Marion-Polk Food Share President Ron Hays accepts a check from the Miracle of Christmas fundraiser from Sami Griffin, whose family provides crucial support for the event. (KEIZERTIMES/Jason Cox)

Of the Keizertimes

Organizers of the Miracle of Christmas light display in the Gubser neighborhood are hoping a few good people will take over the tradition this year.

The Griffin and Taylor families have hosted the donation tent in front of their home. The event ranks among Marion-Polk Food Share’s largest food drives and fundraisers. The 2011 version raised $17,381 and some 24,000 pounds of food. The nonprofit group reports it can get about five pounds for every donated dollar.

After five years, Mike Griffin and Jim Taylor have decided it’s time to step back. Now they want to help find the next hosts, and are willing to support whoever steps up. The hosts would need to live in the Gubser neighborhood on the current lights route.

“Anytime you do something like this you get more than you give,” said Taylor, “a certain self satisfaction out of helping somebody. We’ve gotten to meet a lot of neat people who I didn’t know before.”

Plus look at it this way: You’ll always have stories to tell.

There was the time a volunteer mistakenly thought a woman had brought her pooch along for the ride and gave her a dog treat. The woman ate it anyway.

Or the time when someone donated a few bottles of whiskey. Or this:

“A year ago we had the police department collecting food,” Taylor recalled, “and not three minutes after they left a car drives buy and there’s two guys in it. They stop, and rolled down the window and this huge cloud of dope smoke came rolling out the window.”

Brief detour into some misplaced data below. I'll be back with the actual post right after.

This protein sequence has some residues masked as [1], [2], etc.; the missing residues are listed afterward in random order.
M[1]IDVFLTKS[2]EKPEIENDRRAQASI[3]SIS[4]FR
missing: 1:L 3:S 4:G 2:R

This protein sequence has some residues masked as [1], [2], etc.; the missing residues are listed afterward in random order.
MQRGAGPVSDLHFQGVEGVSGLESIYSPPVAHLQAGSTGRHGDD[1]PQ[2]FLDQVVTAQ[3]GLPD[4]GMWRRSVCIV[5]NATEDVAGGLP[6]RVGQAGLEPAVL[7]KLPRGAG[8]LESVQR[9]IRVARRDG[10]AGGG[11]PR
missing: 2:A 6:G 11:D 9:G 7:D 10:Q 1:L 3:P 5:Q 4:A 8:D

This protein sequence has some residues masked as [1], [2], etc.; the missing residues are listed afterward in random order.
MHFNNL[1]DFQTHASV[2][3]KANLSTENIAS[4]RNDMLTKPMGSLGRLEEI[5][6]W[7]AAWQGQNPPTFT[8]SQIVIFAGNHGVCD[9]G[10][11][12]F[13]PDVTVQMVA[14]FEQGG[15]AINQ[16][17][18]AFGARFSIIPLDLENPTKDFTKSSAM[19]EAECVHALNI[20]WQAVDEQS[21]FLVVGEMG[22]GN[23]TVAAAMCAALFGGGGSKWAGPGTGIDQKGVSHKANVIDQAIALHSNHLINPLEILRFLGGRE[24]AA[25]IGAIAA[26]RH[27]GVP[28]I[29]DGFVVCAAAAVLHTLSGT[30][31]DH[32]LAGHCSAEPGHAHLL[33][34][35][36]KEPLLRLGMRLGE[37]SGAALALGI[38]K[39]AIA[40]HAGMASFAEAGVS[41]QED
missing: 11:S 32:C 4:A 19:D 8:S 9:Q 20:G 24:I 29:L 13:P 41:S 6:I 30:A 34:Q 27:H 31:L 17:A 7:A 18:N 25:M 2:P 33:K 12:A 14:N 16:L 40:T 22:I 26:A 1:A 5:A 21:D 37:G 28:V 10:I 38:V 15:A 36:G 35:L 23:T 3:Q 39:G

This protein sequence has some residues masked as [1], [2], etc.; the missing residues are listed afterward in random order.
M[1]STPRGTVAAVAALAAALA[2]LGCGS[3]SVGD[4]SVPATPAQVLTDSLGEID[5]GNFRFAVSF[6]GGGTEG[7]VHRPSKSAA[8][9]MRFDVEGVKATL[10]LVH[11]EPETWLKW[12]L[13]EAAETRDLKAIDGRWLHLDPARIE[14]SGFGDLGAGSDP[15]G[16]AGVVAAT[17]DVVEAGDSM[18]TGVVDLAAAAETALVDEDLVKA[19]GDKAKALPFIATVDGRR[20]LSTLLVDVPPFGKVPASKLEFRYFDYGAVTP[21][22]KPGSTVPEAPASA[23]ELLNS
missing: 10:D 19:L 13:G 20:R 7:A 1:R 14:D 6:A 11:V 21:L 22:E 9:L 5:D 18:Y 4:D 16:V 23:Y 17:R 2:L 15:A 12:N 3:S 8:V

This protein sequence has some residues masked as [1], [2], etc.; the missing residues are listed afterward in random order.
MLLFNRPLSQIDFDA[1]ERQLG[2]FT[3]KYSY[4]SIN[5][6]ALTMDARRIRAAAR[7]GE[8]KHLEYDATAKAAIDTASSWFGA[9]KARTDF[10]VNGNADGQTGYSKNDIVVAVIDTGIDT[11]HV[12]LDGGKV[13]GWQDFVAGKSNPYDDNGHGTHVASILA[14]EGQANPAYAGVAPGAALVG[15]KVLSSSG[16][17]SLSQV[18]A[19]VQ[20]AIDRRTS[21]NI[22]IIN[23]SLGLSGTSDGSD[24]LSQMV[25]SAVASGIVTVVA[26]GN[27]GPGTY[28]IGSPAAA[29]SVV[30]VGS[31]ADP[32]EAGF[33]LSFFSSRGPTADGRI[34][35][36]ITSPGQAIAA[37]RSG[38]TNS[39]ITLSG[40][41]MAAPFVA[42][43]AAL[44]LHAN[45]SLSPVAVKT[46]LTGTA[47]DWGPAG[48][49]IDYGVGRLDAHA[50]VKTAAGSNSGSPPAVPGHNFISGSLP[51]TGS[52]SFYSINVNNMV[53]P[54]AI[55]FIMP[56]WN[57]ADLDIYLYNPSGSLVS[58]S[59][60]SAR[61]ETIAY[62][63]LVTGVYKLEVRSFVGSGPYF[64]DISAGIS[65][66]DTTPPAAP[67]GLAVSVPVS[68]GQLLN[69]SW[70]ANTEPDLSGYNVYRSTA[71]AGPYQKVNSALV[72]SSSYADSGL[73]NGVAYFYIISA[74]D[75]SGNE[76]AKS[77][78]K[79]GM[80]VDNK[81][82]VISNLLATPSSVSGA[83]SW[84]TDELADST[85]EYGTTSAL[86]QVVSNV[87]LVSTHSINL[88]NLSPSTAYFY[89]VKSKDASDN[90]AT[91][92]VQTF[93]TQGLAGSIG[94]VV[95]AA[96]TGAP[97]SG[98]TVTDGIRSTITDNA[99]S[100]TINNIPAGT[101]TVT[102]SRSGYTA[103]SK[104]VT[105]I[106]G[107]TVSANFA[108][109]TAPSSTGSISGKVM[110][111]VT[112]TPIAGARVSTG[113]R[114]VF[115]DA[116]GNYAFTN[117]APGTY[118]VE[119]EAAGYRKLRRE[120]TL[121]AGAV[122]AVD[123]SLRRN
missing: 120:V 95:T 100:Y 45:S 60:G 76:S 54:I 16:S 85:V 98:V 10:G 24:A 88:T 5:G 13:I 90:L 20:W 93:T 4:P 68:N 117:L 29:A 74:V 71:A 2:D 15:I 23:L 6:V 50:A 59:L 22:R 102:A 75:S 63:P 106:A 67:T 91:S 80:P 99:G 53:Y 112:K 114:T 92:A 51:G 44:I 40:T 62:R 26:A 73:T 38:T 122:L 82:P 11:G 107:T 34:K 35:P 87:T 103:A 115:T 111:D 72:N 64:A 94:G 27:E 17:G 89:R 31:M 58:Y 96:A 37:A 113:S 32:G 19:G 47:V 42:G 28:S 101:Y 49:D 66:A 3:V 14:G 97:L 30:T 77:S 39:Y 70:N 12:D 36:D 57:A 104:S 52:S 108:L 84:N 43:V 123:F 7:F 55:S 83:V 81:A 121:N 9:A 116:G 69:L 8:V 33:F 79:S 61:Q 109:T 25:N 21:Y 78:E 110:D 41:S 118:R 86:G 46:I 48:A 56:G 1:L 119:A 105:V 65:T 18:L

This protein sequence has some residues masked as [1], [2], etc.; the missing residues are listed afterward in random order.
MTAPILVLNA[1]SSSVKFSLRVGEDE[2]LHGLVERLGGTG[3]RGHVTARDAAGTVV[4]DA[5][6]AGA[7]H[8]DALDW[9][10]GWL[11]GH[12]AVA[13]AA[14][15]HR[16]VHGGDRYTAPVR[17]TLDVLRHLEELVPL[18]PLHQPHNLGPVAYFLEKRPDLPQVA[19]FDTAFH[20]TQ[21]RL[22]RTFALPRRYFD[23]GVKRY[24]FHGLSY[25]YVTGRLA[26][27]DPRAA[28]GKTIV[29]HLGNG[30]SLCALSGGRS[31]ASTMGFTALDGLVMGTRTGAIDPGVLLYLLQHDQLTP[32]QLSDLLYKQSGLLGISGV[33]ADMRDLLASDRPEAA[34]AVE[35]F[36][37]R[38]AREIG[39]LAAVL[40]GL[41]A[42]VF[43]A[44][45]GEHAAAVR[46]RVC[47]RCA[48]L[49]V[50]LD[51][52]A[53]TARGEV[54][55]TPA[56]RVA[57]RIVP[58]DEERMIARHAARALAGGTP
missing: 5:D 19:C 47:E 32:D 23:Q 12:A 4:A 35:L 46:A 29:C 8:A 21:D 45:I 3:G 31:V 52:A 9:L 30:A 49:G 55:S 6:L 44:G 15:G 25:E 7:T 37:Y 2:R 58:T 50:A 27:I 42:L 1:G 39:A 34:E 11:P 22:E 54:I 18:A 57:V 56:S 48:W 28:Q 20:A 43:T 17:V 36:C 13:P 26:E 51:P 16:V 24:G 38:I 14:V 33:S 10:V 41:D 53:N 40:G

That said, it is quite the commitment. The event stretches more than three weeks, with donations taken from 6 p.m. – 10 p.m. nightly. Even with volunteer groups, it’s not a set-it-and-forget-it scenario.

“Because it’s in front of your house, you’re still kind of a supervisor,” Griffin said.

Groups like Keizer Police, Keizer Fire District, Boy Scout Troop 121 and several churches step up each year to help lighten the load, and often neighbors come by to help. Several families could team up to take on the responsibility, Griffin said.

And they hope to see a tradition that’s been ongoing since 1986 keep thriving.

“It’s amazing what’s accomplished that does so much good for people less fortunate than us,” Griffin said. “The excitement, the busy-ness of it, it’s kinda like a show.”

Griffin and Taylor will pass along the tent along with volunteer contact information. To help email